During the maneuver, the solar-powered, windmill-shaped Juno briefly slipped into Earth's shadow and emerged over India's east coast.
Snapping pictures during the swing past Earth, Juno hurtled 560 billion kilometers above the ocean off the coast of South Africa, the point of closest encounter.
Previous missions to the outer solar system have used Earth as a celestial springboard since there's no rocket powerful enough to make a direct flight. The Galileo spacecraft buzzed by Earth twice in the 1990s en route to Jupiter, the solar system's largest planet located 780 million kilometers from the sun.
Launched in 2011, Juno flew beyond the orbit of Mars before looping back toward Earth for a quick visit. Yesterday's flyby boosted Juno's speed from 78,000 mph relative to the sun to 87,000 mph (140,000 kph) – enough momentum to cruise past the asteroid belt to Jupiter, where it should arrive in 2016.
NASA and the European Space Agency said that ground controllers in Australia and Spain picked up a signal from the spacecraft shortly after the pass. But engineers were puzzled by the low data rate and were investigating.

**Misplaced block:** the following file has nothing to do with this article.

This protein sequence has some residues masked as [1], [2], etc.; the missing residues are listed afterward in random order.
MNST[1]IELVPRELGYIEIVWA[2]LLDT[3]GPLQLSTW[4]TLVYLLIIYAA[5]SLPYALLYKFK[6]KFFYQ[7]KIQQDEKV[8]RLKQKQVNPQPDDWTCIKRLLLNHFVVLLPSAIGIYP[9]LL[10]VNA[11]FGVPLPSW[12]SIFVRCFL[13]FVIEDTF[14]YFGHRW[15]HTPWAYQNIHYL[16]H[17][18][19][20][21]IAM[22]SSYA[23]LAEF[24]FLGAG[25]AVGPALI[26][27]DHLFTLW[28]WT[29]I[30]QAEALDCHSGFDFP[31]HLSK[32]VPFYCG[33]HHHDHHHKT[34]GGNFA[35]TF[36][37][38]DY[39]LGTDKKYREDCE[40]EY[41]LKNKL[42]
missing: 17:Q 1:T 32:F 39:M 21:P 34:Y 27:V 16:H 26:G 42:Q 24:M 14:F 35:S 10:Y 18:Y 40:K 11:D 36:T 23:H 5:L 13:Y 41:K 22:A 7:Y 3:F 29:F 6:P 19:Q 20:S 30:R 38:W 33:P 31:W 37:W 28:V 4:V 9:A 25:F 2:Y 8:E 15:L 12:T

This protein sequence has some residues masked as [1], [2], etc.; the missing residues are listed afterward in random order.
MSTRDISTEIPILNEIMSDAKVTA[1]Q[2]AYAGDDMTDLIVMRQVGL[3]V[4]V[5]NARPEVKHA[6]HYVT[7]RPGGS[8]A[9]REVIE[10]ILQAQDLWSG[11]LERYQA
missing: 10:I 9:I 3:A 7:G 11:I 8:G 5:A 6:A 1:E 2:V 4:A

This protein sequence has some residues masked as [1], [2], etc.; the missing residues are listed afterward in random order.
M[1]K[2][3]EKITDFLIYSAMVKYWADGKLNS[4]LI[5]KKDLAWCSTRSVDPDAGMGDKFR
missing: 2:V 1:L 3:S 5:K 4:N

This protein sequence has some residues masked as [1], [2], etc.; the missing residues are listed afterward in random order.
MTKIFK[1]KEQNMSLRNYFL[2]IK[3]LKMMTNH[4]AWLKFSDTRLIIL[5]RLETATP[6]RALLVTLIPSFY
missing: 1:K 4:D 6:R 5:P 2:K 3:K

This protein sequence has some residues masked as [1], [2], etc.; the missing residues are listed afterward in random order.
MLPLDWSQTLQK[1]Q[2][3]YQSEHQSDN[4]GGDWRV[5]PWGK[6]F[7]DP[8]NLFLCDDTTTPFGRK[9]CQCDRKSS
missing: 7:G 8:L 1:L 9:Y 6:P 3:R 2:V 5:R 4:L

At closest approach, Juno passed over the coast of South Africa where NASA said that sky watchers with binoculars or a small telescope may see it streak across the sky, weather permitting. Ham radio operators around the globe were encouraged to say "Hi" in Morse code -- a message that may be detected by Juno's radio.
By space mission standards, Juno's Earth rendezvous was low-key compared with the Curiosity rover's nail-biting landing on Mars last year, mainly because such flybys have been executed before.


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